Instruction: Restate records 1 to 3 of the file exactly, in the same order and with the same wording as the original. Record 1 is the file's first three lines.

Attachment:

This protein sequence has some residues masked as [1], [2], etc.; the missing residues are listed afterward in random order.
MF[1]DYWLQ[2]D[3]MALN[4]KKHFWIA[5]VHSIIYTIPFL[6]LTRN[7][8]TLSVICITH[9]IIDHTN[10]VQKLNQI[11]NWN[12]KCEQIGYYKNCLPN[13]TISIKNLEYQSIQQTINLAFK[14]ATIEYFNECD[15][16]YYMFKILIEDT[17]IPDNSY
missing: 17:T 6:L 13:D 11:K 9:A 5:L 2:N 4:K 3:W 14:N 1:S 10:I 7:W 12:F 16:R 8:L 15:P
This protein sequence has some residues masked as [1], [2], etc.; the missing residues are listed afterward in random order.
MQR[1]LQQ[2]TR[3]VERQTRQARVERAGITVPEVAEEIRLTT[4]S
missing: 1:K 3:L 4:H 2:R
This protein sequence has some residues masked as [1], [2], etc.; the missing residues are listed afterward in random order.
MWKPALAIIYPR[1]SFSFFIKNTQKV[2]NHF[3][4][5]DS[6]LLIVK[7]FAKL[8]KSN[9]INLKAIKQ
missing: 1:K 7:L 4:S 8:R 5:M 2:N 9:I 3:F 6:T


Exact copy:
This protein sequence has some residues masked as [1], [2], etc.; the missing residues are listed afterward in random order.
MF[1]DYWLQ[2]D[3]MALN[4]KKHFWIA[5]VHSIIYTIPFL[6]LTRN[7][8]TLSVICITH[9]IIDHTN[10]VQKLNQI[11]NWN[12]KCEQIGYYKNCLPN[13]TISIKNLEYQSIQQTINLAFK[14]ATIEYFNECD[15][16]YYMFKILIEDT[17]IPDNSY
missing: 17:T 6:L 13:D 11:K 9:A 5:L 2:N 4:K 3:W 14:N 1:S 10:I 7:W 12:F 16:R 8:L 15:P
This protein sequence has some residues masked as [1], [2], etc.; the missing residues are listed afterward in random order.
MQR[1]LQQ[2]TR[3]VERQTRQARVERAGITVPEVAEEIRLTT[4]S
missing: 1:K 3:L 4:H 2:R
This protein sequence has some residues masked as [1], [2], etc.; the missing residues are listed afterward in random order.
MWKPALAIIYPR[1]SFSFFIKNTQKV[2]NHF[3][4][5]DS[6]LLIVK[7]FAKL[8]KSN[9]INLKAIKQ
missing: 1:K 7:L 4:S 8:R 5:M 2:N 9:I 3:F 6:T